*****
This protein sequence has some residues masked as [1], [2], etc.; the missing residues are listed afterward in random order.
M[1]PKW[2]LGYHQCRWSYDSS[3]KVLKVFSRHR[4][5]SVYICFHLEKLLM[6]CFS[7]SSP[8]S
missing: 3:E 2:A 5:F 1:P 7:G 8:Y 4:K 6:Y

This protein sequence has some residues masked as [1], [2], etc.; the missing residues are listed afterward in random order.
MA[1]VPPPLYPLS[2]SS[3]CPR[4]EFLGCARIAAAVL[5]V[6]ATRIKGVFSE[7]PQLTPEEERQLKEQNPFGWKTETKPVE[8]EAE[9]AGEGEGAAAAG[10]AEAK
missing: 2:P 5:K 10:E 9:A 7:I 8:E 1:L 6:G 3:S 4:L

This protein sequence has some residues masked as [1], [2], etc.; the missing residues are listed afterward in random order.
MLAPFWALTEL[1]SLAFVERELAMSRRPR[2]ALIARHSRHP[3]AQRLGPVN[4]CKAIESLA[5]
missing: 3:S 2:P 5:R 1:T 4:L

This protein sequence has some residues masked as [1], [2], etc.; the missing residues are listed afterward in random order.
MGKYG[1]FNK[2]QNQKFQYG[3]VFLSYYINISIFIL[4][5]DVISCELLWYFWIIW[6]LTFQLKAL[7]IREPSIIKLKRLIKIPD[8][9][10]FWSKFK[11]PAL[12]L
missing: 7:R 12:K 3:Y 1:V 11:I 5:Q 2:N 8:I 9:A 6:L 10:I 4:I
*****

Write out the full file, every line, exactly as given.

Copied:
This protein sequence has some residues masked as [1], [2], etc.; the missing residues are listed afterward in random order.
M[1]PKW[2]LGYHQCRWSYDSS[3]KVLKVFSRHR[4][5]SVYICFHLEKLLM[6]CFS[7]SSP[8]S
missing: 3:E 2:A 5:F 1:P 7:G 8:Y 4:K 6:Y

This protein sequence has some residues masked as [1], [2], etc.; the missing residues are listed afterward in random order.
MA[1]VPPPLYPLS[2]SS[3]CPR[4]EFLGCARIAAAVL[5]V[6]ATRIKGVFSE[7]PQLTPEEERQLKEQNPFGWKTETKPVE[8]EAE[9]AGEGEGAAAAG[10]AEAK
missing: 2:P 5:K 10:E 9:A 7:I 8:E 1:L 6:G 3:S 4:L

This protein sequence has some residues masked as [1], [2], etc.; the missing residues are listed afterward in random order.
MLAPFWALTEL[1]SLAFVERELAMSRRPR[2]ALIARHSRHP[3]AQRLGPVN[4]CKAIESLA[5]
missing: 3:S 2:P 5:R 1:T 4:L

This protein sequence has some residues masked as [1], [2], etc.; the missing residues are listed afterward in random order.
MGKYG[1]FNK[2]QNQKFQYG[3]VFLSYYINISIFIL[4][5]DVISCELLWYFWIIW[6]LTFQLKAL[7]IREPSIIKLKRLIKIPD[8][9][10]FWSKFK[11]PAL[12]L
missing: 7:R 12:K 3:Y 1:V 11:I 5:Q 2:N 8:I 9:A 6:L 10:I 4:I